Hong Kong Market Reopens to US Beef

US - As the Hong Kong market reopens for US beef, the American industry is expected to benefit from expanded export opportunities.
calendar icon 20 June 2014
clock icon 2 minute read

Agriculture Secretary Tom Vilsack has announced that the United States and Hong Kong have agreed on new terms and conditions that pave the way for expanded exports of US beef and beef products to Hong Kong.

"This is great news for American ranchers and beef companies," said Secretary Vilsack. "Hong Kong is already the fourth largest market for US beef and beef product exports, with sales there reaching a historic high of $823 million in 2013. We look forward to expanded opportunities there for the US beef industry now that all trade restrictions are lifted."

Under the new terms, Hong Kong will permit the import of the full range of US beef and beef products, consistent with access prior to December 2003. The new terms became effective on 17 June 2014. Previously, only deboned beef from all cattle and certain bone-in beef from cattle less than 30 months of age could be shipped from the United States to Hong Kong. Earlier this year, Mexico, Uruguay, Ecuador and Sri Lanka also lifted their longstanding restrictions to provide full access for US beef and beef products.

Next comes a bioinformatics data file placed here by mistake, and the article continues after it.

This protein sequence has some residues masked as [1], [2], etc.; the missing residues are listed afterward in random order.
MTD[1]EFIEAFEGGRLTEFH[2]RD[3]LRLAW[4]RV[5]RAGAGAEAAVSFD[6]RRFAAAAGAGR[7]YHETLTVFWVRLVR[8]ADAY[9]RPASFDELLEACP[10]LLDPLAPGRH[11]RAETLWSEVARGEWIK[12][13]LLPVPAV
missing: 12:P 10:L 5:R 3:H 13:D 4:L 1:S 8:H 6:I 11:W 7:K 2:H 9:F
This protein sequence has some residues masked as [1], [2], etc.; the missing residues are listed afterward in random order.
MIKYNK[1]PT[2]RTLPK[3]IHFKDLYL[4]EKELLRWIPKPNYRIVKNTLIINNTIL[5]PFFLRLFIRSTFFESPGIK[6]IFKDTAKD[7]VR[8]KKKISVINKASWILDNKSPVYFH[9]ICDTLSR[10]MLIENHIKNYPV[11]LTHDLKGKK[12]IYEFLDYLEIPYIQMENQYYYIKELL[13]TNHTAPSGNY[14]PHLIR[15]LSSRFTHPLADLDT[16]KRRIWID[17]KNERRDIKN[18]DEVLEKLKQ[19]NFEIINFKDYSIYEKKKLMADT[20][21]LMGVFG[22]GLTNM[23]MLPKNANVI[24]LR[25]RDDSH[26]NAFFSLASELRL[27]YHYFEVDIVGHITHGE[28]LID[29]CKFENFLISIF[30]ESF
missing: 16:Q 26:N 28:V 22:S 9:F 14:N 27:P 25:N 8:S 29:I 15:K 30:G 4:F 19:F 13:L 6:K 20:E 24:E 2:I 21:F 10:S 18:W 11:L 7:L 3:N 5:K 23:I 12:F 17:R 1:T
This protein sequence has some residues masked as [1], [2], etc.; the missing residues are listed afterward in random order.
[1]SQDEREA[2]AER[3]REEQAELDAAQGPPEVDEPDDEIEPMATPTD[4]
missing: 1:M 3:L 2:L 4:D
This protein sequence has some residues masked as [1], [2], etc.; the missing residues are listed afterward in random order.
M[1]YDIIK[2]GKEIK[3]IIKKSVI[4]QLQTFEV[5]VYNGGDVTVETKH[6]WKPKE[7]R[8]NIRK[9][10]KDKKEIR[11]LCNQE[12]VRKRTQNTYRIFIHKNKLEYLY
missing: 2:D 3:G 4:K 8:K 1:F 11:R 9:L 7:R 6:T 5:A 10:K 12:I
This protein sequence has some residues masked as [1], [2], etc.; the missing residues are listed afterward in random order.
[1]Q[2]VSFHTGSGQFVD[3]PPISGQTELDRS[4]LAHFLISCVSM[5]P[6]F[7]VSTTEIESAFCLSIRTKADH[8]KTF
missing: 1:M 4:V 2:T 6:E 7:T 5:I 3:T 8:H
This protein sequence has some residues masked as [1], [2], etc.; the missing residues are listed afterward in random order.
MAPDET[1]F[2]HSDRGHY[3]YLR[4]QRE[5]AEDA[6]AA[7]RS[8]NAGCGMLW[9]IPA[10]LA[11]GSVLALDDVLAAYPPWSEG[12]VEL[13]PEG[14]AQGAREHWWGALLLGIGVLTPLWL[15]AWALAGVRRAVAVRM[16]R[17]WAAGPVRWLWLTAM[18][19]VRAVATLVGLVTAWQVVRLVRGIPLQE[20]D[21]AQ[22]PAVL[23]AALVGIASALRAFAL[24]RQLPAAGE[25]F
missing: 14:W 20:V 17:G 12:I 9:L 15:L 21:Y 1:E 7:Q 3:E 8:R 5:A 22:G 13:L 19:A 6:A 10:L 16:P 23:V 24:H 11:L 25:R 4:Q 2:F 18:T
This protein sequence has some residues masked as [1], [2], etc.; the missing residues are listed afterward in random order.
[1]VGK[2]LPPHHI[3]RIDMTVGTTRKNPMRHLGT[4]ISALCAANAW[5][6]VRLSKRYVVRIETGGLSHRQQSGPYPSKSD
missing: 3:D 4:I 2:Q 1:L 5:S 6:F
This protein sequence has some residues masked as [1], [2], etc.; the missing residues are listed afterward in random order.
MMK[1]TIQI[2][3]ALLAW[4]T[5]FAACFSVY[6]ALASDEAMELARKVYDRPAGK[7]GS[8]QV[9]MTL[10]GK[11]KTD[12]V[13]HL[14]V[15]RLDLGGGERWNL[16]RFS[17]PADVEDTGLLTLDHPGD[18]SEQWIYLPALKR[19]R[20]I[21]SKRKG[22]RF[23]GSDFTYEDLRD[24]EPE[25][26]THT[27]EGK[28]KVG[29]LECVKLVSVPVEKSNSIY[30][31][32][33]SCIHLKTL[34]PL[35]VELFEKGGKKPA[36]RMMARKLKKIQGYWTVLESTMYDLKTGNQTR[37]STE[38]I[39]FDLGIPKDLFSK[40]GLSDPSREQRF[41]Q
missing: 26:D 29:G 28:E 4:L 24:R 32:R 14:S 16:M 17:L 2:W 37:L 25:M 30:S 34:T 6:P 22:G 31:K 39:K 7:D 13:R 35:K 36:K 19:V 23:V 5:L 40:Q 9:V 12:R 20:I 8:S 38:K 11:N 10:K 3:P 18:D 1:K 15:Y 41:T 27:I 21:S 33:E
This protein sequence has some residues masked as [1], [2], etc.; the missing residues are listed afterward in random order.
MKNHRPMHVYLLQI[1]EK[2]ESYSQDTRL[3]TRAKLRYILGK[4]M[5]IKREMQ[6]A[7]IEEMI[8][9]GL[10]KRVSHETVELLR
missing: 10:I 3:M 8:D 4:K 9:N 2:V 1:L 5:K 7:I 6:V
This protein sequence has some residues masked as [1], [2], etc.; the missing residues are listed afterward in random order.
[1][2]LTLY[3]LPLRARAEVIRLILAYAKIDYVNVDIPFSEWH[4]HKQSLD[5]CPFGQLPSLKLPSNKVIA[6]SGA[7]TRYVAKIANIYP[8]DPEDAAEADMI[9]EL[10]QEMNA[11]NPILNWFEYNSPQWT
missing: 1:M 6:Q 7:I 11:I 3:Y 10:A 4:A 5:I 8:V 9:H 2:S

Mr Vilsack added: "Last year, the World Organization for Animal Health (OIE) granted the United States negligible risk status for BSE, further affirming the safety of US beef and beef products. We welcome this move by Hong Kong and will continue our efforts to break down barriers and expand access for high-quality, safe and wholesome US food and agricultural products in Hong Kong and around the world."

In December 2003, Hong Kong banned US beef and beef products following the detection of a bovine spongiform encephalopathy (BSE)-positive animal in the United States (one of only four cases ever discovered in America). In December 2005, Hong Kong partially reopened its market to allow imports of deboned US beef from cattle aged 30 months or younger produced under a special program for Hong Kong and expanded access to include certain bone-in cuts from cattle less than 30 months of age in February 2013.

Experts in the United States and countries around the world have confirmed that US beef is safe, with extremely low risk of BSE. There has never been a recorded case of BSE transmission to a human through American beef.

While Hong Kong is officially part of China, it serves as its own customs and quarantine administration zone and so maintains its own rules and regulations.

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